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Arizona Com'n of Agriculture Horticulture v. Jones

Supreme Court of Arizona
Apr 11, 1962
370 P.2d 665 (Ariz. 1962)

Summary

stating that a "right of appeal ‘exists only by force of statute, and this right is limited by the terms of the statute’ " (quoting Knape v. Brown , 86 Ariz. 158, 159, 342 P.2d 195, 195 (1959) )

Summary of this case from Legacy Found. Action Fund v. Citizens Clean Elections Comm'n

Opinion

No. 7571.

April 11, 1962.

Robert W. Pickrell, The Atty. Gen., Joseph S. Jenckes, V Asst. Atty. Gen., for petitioner, The Arizona Commission of Agriculture and Horticulture.

Snell Wilmer, Phoenix, for petitioner, Arizona Cotton Growers Association.

Tenney Pearson, Phoenix, for respondents.



In 1958 the Arizona Commission of Agriculture and Horticulture determined that by reason of the pink bollworm of cotton a menace existed to the agricultural industry of this state. Thereafter, by Revised Quarantine Regulation No. 7, it provided that no volunteer or stub cotton would be allowed to grow in the State of Arizona and by Regulation No. 4 of Revised Quarantine Regulation No. 7 required that all crop remnant after cotton harvest be shredded or chopped and plowed to a depth of 6 inches with the final date for plowup to be fixed annually. On October 25th, 1961, the commission met for the purpose of conducting a hearing to determine the plowup date for the 1961 cotton crop.

Respondents appeared at the hearing with their attorney and filed with the commission an uncaptioned typewritten statement opposing the application of Quarantine Regulation No. 7 to the area farmed by respondents. It is to be emphasized that the hearing of October 25th, 1961, was for the limited purpose of determining the plowup date for crop remnants of cotton. Except for the interposition of the matters raised in respondents' statement, the only matter considered was whether the final plowup date should be February 28th, 1962 as proposed by the commission or an earlier date suggested by some of those present at the hearing. At the time respondents filed their statement, the chairman of the commission remarked that they were entitled to a hearing and said, "* * * we are very glad to look over this, which we will do before our regulations are made. * * *" After a brief discussion of the contents of the statement, the commission proceeded with the business for which the hearing was called, that is, to determine the final plowup date.

No hearing was then or ever called, noticed or had on the matters raised in respondents' statement and no witnesses were sworn, examined or testified in support thereof. No findings were made by the commission and no order, decision or determination was made either granting or denying the objections. Respondents did not then or thereafter request that a hearing be noticed or called to determine whether the area embracing respondents' farms should be excluded from the operation of the Revised Quarantine Regulation No. 7; nor did respondents request that witnesses be examined or that testimony be received or that the commission specifically take any action whatsoever to determine the truth of the claimed facts and to make or enter an order, decision or determination, predicated thereon.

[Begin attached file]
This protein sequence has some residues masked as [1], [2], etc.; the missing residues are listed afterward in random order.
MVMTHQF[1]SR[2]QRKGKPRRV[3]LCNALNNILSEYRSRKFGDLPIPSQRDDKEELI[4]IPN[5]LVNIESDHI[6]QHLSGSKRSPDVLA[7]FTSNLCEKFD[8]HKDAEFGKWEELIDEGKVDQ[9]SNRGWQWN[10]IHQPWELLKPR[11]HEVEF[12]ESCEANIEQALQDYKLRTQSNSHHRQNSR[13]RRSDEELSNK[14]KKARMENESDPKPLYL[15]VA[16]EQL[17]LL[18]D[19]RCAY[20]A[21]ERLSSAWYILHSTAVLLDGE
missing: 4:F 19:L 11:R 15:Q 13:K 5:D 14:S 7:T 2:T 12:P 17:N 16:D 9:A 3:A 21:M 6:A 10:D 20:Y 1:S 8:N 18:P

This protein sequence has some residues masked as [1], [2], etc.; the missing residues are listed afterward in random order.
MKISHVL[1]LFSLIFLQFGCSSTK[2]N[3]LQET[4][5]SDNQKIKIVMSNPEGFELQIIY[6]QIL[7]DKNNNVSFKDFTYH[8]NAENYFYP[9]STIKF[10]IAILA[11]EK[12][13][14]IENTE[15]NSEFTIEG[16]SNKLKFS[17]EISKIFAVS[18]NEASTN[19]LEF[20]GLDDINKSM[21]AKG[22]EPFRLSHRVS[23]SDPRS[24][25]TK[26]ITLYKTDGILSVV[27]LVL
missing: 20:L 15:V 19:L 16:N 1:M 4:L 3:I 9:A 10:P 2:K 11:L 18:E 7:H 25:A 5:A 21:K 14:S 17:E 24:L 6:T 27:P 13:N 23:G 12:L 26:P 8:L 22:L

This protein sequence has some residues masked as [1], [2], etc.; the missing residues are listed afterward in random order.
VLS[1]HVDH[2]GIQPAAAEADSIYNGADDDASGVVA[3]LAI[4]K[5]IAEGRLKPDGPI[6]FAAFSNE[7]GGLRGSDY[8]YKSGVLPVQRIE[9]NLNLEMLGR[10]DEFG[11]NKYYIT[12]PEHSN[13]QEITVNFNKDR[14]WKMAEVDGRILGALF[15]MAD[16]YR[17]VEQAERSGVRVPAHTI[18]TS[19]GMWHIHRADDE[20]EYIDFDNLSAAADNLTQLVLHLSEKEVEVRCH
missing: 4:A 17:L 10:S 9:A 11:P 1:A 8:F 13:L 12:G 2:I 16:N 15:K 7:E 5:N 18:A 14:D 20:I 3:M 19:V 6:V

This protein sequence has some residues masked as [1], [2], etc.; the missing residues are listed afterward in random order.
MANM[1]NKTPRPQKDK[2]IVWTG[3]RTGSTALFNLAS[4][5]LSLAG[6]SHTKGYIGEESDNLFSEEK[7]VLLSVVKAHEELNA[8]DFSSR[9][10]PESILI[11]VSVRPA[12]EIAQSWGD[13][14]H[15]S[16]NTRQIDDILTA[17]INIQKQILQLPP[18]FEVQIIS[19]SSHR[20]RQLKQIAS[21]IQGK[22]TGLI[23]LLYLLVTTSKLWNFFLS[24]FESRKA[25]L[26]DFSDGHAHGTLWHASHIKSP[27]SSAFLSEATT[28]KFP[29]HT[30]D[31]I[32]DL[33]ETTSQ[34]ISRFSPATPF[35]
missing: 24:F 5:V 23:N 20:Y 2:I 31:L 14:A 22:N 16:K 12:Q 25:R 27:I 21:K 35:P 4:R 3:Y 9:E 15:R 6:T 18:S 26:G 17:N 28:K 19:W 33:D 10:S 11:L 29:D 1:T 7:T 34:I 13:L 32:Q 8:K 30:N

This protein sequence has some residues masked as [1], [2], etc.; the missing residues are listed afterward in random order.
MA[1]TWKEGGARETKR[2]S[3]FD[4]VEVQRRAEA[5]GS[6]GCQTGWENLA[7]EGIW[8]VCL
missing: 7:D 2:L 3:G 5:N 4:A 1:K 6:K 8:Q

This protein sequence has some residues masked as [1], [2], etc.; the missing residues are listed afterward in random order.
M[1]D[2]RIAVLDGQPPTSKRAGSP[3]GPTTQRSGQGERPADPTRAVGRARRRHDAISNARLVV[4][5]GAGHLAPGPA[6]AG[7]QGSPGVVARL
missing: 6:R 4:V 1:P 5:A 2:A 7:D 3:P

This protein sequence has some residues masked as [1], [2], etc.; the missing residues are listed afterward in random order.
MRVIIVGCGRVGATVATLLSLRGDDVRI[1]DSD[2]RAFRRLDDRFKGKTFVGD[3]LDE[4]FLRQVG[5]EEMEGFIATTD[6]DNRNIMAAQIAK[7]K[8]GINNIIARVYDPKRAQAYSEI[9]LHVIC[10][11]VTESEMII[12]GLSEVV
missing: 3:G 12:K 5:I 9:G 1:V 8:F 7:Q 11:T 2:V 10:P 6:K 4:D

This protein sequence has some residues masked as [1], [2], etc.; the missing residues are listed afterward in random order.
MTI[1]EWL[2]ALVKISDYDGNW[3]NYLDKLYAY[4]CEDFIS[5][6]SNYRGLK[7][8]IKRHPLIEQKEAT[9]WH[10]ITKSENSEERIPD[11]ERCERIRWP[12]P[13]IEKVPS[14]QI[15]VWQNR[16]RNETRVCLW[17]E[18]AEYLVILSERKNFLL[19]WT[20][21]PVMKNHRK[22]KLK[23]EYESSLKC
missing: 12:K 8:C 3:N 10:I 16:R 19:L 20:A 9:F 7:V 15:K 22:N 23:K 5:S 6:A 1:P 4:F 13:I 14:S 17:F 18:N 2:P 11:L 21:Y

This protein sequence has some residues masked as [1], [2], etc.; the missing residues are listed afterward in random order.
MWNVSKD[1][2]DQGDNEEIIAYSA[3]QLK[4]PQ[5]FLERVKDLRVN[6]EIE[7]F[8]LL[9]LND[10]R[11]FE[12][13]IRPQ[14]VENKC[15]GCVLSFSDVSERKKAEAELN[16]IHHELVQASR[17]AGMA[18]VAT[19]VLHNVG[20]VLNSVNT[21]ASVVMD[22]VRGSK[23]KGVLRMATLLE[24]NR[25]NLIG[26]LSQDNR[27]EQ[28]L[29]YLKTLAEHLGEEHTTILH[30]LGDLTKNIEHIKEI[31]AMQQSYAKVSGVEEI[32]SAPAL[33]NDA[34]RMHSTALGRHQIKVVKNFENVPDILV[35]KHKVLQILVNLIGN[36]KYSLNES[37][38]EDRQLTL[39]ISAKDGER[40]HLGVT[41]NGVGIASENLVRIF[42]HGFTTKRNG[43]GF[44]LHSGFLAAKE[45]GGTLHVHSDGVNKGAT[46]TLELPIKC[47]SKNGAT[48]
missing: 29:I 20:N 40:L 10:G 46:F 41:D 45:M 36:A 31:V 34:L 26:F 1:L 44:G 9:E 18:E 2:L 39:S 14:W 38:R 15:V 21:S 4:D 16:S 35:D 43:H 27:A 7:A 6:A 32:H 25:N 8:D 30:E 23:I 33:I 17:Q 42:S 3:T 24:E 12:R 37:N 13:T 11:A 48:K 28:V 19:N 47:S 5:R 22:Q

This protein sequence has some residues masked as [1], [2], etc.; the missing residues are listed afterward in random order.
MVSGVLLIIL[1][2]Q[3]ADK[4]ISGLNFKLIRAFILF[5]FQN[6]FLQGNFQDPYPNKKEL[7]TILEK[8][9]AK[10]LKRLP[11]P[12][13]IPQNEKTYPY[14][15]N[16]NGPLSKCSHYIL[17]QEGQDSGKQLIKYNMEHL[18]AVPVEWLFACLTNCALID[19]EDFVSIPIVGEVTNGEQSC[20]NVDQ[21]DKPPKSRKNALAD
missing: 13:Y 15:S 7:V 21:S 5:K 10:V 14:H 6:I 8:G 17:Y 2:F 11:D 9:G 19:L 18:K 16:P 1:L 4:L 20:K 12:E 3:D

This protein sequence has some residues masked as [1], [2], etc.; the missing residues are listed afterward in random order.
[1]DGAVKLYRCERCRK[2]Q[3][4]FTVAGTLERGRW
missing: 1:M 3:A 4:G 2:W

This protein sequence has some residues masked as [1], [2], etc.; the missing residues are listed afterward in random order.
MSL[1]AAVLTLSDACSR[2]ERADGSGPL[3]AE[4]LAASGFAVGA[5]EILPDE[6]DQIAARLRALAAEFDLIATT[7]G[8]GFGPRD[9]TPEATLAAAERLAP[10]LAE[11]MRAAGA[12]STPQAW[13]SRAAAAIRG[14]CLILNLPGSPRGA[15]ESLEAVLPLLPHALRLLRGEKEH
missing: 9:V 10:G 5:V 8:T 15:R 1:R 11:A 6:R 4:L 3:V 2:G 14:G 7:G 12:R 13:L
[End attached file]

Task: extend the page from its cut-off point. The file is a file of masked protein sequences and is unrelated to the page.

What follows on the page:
On November 6th, 1961, the commission filed with the secretary of state pursuant to A.R.S. § 41-1004 its Revised Supplement No. 1 to Quarantine Regulation No. 7 fixing February 28th, 1962, as the final date for plowup. Respondents apparently treating the adoption of the Supplement No. 1 as a denial of those matters asserted in their statement commenced an action on November 20th, 1961, in the Superior Court of Maricopa County under the Administrative Review Act, A.R.S. § 12-901 et seq. The complaint sought to void and terminate Regulation No. 4 of Revised Quarantine Regulation No. 7 insofar as it affected respondents and for an adjudication that the menace of infestation from the pink bollworm of cotton was no longer present.

The commission appeared and moved to dismiss the complaint on the ground that there was nothing in the record for the court to review which was denied. Respondents then moved for a summary judgment which was granted and a judgment was entered on March 14th, 1962, directing that the commission stay and terminate Regulation No. 4 and all supplementary proceedings had under Quarantine Regulation No. 7. Thereupon, the commission applied to this Court for a writ prohibiting the enforcement of the judgment. After informal hearing on March 20th, 1962, this was granted peremptorily since it was the conclusion of a majority of this Court that the superior court was without jurisdiction to enter any judgment except that of dismissal.

The bare recital of the foregoing facts plainly indicates the complete want of jurisdiction in the superior court. By A.R.S. §§ 3-207 and 3-208 a means is provided by which the State Agriculture and Horticulture Commission can upon notice and hearing determine that a pest or disease threatens serious injury to the horticultural and agricultural industry of the state. Such a determination made in 1958 as to the pink bollworm of cotton was held to be constitutional. State v. Wacker, 86 Ariz. 247, 344 P.2d 1004.

Under A.R.S. § 12-902 the scope of appeal of the Administrative Review Act is limited to the review of a final decision of an administrative agency. The statute A.R.S. § 12-901 defines a decision as any decision, order or determination of an administrative agency which terminates the proceeding before the agency and as not meaning or including a rule or regulation issued to implement legislation administered by the agency. We said of this statute that the right of appeal "exists only by force of statute, and this right is limited by the terms of the statute." Knape v. Brown, 86 Ariz. 158, 342 P.2d 195. Unquestionably, the determination in 1958 was a final decision of an administrative agency within the meaning of A.R.S. § 12-901 and only subject to review as a final decision within 35 days thereafter. A.R.S. § 12-904.